Researchers have created conventionally bred varieties tolerant to drought and low nitrogen soils that can reduce poverty in 13 African countries by up to 9 %, far outperforming anything that genetic modification has achieved.

by Prof Peter Saunders

A fully referenced version of this article is posted on ISIS members website and is otherwise available for download here.

In the debate about genetically modified (GM) crops, the argument that the biotech industry and their supporters always fall back on is that whether we like it or not, we are going to need them to feed the world. Genetic modification has, they assure us, the potential to produce crops with all sorts of wonderful traits: tolerance of drought, cold, salinity and flooding, resistance to insect pests, extra nutritional value, and more.

But for the last 20 years, GM has singularly failed to convert that potential into reality. Almost all the GM crops grown have been modified to have one of two traits: tolerance of glyphosate-based herbicides and the ability to produce a Bt-toxin that can kill corn and cotton pests. In the meantime, conventional breeding, often employing modern techniques such as marker-assisted breeding, has continued to deliver the goods.

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Posted by & filed under Consumerism, Society.

Competition and individualism are forcing us into a devastating Age of Loneliness.

What do we call this time? It’s not the information age: the collapse of popular education movements left a void now filled by marketing and conspiracy theories(1). Like the stone age, iron age and space age, the digital age says plenty about our artefacts but little about society. The anthropocene, in which humans exert a major impact on the biosphere, fails to distinguish this century from the previous twenty. What clear social change marks out our time from those that precede it? To me it’s obvious. This is the Age of Loneliness.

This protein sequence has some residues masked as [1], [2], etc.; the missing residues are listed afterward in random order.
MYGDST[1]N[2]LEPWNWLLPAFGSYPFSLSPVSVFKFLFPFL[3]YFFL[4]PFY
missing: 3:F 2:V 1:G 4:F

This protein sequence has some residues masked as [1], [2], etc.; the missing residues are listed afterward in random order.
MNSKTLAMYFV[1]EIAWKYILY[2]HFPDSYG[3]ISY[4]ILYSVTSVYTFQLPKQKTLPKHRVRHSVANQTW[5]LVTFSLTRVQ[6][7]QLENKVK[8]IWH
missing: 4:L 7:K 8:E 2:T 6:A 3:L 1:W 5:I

When Thomas Hobbes claimed that in the state of nature, before authority arose to keep us in check, we were engaged in a war “of every man against every man”(2), he could not have been more wrong. We were social creatures from the start, mammalian bees, who depended entirely on each other. The hominims of East Africa could not have survived one night alone. We are shaped, to a greater extent than almost any other species, by contact with others. The age we are entering, in which we exist apart, is unlike any that has gone before.

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Posted by & filed under Comedy Break, Consumerism, Deforestation, Economics, Society.

The Lorax, published in video form on our site here, is a much-loved children’s tale by Dr. Seuss — one with a strong environmental message (the original book version was banned in some schools and libraries in the US due to pressure by the forestry lobbies). Now, above, you can watch an updated version, where, I’m very sorry to say, you’ll discover that the Lorax, who formerly spoke for the trees, has now sold out to commercial interests….